"The two-way streets in the Jersey City Heights' Western Slope area has created challenges for city cleaning and plowing crews, as well as for residents concerned about safety and parking.

As a result, Monday, April 18th, 2016, the Western Slope Neighborhood Association, in collaboration with the Jersey City Traffic and Engineering Department, will hold a public meeting at Saint Anne's Centennial Hall located at 255 Congress Str (btw Nelson Ave and JFK Blvd) to discuss the possibility of changing some of the streets into one-ways.

The meeting is open to the public and all are encouraged to attend. Your input is extremely important. I hope to see you there!"

Liberty Science Center to create nation's largest planetarium with $5M donation
By Bobby Olivier | NJ Advance Media for
on March 14, 2016 at 12:46 PM, updated March 14, 2016 at 1:10 PM

JERSEY CITY — Liberty Science Center will soon house the largest planetarium in the Western Hemisphere, courtesy of a record-breaking donation from one of the establishment's board members.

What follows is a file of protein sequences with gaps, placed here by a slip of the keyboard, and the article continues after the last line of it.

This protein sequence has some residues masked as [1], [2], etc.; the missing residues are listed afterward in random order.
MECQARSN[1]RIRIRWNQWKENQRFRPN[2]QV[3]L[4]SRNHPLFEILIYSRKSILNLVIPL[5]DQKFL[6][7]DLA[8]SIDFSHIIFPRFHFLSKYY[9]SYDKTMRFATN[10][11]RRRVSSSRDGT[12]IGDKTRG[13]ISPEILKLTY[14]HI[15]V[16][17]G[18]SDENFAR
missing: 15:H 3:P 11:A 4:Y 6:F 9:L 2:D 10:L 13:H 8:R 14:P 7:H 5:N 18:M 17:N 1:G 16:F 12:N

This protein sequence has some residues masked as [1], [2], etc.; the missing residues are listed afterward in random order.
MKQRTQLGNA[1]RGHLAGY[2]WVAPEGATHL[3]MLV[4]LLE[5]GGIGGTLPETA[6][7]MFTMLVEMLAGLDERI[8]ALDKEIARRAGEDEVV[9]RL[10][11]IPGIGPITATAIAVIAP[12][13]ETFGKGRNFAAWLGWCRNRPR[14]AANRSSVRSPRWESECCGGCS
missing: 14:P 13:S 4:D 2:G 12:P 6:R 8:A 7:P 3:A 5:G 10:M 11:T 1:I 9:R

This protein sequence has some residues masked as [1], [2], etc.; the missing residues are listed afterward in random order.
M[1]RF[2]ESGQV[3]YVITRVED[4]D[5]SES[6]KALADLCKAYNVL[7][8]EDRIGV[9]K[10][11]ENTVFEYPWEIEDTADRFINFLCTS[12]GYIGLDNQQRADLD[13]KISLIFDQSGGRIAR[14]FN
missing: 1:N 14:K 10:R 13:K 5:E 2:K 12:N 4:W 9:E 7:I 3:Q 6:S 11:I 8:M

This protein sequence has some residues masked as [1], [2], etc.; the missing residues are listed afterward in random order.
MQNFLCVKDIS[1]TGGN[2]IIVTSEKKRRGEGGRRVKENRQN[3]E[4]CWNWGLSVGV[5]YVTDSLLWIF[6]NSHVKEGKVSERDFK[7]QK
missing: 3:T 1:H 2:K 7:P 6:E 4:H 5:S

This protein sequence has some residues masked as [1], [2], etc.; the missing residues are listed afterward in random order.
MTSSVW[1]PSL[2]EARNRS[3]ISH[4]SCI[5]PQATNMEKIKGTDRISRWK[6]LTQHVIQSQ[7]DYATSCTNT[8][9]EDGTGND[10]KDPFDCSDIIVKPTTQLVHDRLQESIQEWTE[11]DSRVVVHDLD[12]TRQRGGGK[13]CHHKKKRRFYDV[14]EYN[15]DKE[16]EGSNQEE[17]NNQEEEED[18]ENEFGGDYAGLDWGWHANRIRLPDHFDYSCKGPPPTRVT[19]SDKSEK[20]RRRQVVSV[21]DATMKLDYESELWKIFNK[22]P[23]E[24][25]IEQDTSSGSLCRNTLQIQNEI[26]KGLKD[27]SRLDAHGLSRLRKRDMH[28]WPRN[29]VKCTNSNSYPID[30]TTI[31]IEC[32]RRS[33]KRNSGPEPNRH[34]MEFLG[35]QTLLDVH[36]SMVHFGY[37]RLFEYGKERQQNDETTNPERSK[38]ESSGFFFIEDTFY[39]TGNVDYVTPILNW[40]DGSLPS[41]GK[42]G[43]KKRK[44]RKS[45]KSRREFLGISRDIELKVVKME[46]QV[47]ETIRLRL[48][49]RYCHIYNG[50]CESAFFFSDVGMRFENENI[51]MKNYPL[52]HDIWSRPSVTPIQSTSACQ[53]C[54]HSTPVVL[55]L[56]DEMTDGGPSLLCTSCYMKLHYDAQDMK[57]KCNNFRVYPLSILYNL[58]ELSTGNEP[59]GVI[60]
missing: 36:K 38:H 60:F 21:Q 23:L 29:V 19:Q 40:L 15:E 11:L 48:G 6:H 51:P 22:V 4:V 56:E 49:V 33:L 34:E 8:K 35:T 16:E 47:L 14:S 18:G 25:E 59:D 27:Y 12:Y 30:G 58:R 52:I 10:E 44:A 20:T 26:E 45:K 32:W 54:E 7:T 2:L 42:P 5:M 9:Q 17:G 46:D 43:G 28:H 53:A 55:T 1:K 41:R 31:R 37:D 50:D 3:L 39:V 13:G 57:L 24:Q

The center announced Monday a $5 million donation received from Jennifer Chalsty, a Short Hills resident and former high school teacher who has served on the board since 2004. The contribution is the largest the interactive learning facility has ever received from an individual.

The Jersey City center will use the funds to revamp its enormous IMAX dome, a renovation that includes new hardware to create a massive planetarium, that's set to eclipse in size even the Hayden Planetarium in New York's American Museum of Natural History.

Other improvements will include the conversion of the IMAX Dome theater from film to digital, a new screen and other refurbishments. Read more